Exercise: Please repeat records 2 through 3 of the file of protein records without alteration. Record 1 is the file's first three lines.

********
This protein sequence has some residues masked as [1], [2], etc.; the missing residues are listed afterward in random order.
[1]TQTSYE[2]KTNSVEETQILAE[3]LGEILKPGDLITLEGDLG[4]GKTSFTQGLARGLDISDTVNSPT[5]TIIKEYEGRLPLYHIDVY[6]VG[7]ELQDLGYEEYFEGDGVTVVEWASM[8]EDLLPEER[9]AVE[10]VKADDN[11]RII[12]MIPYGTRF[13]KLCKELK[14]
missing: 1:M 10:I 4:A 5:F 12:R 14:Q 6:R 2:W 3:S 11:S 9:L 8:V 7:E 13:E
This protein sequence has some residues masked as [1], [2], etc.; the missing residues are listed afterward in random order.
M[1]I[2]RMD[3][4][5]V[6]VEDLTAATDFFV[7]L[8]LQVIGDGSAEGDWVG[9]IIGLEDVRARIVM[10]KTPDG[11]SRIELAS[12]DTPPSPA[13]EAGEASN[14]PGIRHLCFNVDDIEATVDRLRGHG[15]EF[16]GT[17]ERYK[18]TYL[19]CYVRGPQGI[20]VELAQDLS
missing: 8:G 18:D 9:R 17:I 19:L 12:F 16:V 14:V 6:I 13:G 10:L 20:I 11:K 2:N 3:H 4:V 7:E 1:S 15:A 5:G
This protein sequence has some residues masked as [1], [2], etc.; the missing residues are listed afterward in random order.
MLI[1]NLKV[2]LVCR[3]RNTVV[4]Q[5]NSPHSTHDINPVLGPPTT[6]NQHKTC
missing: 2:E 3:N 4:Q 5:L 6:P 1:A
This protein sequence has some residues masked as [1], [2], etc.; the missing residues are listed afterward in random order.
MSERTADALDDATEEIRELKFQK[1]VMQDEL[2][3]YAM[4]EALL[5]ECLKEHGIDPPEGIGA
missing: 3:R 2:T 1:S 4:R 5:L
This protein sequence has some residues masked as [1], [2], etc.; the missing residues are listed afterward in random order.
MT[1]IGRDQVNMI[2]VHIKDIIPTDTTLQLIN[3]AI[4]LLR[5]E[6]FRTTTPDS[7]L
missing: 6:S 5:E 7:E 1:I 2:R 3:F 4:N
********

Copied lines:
This protein sequence has some residues masked as [1], [2], etc.; the missing residues are listed afterward in random order.
M[1]I[2]RMD[3][4][5]V[6]VEDLTAATDFFV[7]L[8]LQVIGDGSAEGDWVG[9]IIGLEDVRARIVM[10]KTPDG[11]SRIELAS[12]DTPPSPA[13]EAGEASN[14]PGIRHLCFNVDDIEATVDRLRGHG[15]EF[16]GT[17]ERYK[18]TYL[19]CYVRGPQGI[20]VELAQDLS
missing: 8:G 18:D 9:R 17:I 19:L 12:F 16:V 14:V 6:I 13:G 10:L 20:I 11:K 2:N 3:H 4:V 7:E 1:S 15:A 5:G
This protein sequence has some residues masked as [1], [2], etc.; the missing residues are listed afterward in random order.
MLI[1]NLKV[2]LVCR[3]RNTVV[4]Q[5]NSPHSTHDINPVLGPPTT[6]NQHKTC
missing: 2:E 3:N 4:Q 5:L 6:P 1:A